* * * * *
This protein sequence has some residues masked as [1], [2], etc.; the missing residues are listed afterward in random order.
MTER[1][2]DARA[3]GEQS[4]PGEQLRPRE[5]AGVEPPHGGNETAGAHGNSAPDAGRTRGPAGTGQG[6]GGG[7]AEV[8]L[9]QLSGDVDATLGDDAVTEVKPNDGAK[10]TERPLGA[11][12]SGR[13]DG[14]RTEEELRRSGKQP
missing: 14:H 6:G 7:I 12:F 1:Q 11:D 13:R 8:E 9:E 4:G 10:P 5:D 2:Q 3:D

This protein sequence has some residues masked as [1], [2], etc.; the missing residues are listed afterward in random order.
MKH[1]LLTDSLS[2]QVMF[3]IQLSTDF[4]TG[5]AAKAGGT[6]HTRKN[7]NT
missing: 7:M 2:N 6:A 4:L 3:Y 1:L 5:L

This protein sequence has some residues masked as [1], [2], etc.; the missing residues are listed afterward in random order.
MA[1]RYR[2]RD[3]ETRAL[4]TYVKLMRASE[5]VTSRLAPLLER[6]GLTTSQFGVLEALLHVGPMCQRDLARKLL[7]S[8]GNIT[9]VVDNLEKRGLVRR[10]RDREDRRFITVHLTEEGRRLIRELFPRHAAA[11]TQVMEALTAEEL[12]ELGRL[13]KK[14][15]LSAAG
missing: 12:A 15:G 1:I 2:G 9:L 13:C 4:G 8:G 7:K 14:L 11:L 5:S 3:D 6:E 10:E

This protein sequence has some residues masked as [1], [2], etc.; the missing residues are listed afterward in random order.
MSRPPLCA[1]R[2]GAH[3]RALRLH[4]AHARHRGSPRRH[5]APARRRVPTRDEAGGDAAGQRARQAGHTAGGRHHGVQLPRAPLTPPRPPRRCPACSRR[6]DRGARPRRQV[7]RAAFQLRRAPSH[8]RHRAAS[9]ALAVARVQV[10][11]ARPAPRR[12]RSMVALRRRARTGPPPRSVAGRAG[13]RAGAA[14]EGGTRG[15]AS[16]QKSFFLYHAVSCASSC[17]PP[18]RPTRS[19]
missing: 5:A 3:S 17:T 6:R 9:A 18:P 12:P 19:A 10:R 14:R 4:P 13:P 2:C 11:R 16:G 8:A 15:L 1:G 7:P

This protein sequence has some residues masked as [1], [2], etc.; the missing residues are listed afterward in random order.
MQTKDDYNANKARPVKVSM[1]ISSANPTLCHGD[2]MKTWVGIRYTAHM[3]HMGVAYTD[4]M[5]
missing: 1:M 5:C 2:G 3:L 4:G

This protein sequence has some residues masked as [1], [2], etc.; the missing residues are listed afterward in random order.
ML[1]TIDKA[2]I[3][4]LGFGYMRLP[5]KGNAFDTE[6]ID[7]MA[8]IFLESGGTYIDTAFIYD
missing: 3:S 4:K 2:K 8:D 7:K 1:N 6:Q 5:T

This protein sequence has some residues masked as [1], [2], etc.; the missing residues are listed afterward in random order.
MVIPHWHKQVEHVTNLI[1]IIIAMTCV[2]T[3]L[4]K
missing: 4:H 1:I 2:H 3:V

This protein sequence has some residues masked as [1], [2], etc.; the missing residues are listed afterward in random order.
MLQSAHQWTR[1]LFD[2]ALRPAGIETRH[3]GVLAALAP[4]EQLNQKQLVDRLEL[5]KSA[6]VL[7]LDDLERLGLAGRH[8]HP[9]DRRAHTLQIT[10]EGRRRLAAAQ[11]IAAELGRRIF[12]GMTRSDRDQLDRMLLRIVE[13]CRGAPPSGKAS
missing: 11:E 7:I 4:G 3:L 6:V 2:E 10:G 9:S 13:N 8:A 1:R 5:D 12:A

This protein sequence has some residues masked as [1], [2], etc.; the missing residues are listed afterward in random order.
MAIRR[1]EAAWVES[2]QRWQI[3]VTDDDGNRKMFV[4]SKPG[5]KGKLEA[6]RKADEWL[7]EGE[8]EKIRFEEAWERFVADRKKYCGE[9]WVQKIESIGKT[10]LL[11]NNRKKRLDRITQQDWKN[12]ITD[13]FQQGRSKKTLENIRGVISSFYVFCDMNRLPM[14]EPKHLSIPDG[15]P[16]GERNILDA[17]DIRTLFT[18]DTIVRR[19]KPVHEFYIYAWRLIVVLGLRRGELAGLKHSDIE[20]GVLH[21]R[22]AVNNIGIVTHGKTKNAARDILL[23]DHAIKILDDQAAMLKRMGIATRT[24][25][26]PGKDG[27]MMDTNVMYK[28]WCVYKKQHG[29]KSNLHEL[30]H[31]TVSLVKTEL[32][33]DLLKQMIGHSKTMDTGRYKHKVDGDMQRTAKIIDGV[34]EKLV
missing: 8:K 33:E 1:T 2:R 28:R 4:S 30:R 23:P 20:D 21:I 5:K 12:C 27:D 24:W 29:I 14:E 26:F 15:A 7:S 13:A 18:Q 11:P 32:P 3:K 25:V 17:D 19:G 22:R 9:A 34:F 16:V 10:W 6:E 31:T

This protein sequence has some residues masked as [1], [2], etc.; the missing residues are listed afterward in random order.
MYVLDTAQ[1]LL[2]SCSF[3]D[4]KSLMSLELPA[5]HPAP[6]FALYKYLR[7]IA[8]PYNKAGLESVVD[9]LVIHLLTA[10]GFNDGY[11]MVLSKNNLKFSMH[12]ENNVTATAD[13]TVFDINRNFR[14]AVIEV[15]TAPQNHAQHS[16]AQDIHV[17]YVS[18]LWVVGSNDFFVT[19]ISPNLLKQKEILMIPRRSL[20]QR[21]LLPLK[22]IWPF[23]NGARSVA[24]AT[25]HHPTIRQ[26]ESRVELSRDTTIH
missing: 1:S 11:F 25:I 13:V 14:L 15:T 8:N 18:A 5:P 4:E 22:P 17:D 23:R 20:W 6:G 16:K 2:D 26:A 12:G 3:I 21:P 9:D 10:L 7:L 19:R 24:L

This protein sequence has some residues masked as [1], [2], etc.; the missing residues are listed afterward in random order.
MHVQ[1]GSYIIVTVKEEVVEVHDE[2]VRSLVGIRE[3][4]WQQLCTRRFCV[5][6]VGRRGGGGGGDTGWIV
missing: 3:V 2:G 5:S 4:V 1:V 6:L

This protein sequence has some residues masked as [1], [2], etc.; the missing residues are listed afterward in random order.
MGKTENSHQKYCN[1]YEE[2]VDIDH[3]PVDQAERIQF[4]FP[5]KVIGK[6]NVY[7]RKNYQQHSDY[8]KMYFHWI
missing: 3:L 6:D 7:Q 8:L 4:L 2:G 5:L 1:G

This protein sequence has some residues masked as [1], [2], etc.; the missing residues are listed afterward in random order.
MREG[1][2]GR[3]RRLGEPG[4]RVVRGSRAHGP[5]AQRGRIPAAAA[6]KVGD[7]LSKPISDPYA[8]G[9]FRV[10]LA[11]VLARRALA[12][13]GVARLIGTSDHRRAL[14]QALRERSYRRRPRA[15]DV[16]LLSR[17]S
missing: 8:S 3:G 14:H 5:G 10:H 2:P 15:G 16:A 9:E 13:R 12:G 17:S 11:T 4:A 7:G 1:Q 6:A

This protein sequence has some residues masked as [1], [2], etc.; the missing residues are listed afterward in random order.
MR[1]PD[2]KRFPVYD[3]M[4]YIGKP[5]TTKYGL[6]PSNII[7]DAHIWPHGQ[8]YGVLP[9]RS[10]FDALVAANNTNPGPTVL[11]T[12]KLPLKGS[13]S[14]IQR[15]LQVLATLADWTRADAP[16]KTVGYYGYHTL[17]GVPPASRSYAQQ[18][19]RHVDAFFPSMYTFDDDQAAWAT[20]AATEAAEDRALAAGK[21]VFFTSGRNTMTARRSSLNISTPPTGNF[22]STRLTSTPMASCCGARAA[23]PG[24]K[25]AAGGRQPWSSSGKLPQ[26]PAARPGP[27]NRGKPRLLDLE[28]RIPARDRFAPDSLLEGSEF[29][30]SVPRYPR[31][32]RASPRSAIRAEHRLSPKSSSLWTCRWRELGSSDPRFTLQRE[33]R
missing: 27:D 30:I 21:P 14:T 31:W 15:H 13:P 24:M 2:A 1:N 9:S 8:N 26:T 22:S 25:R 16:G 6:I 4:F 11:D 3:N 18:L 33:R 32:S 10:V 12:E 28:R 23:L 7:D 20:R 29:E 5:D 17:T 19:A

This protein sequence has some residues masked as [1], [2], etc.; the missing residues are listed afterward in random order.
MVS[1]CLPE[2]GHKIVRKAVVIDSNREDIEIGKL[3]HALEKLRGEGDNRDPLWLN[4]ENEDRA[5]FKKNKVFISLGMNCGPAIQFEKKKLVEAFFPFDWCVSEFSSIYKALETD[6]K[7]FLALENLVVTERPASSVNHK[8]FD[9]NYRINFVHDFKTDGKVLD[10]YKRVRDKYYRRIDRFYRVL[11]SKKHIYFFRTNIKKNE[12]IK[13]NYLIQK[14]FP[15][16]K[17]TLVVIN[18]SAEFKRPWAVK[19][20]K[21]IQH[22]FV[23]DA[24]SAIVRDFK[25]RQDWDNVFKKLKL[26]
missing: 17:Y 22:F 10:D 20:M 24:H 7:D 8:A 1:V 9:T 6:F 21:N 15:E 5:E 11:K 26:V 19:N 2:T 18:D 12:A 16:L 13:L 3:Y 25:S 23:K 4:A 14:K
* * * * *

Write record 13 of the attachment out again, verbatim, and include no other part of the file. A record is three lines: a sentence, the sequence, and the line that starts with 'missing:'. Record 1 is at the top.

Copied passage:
This protein sequence has some residues masked as [1], [2], etc.; the missing residues are listed afterward in random order.
MREG[1][2]GR[3]RRLGEPG[4]RVVRGSRAHGP[5]AQRGRIPAAAA[6]KVGD[7]LSKPISDPYA[8]G[9]FRV[10]LA[11]VLARRALA[12][13]GVARLIGTSDHRRAL[14]QALRERSYRRRPRA[15]DV[16]LLSR[17]S
missing: 8:S 3:G 14:H 5:G 10:H 2:P 15:G 16:A 9:E 13:R 12:G 17:S 11:T 4:A 7:G 1:Q 6:A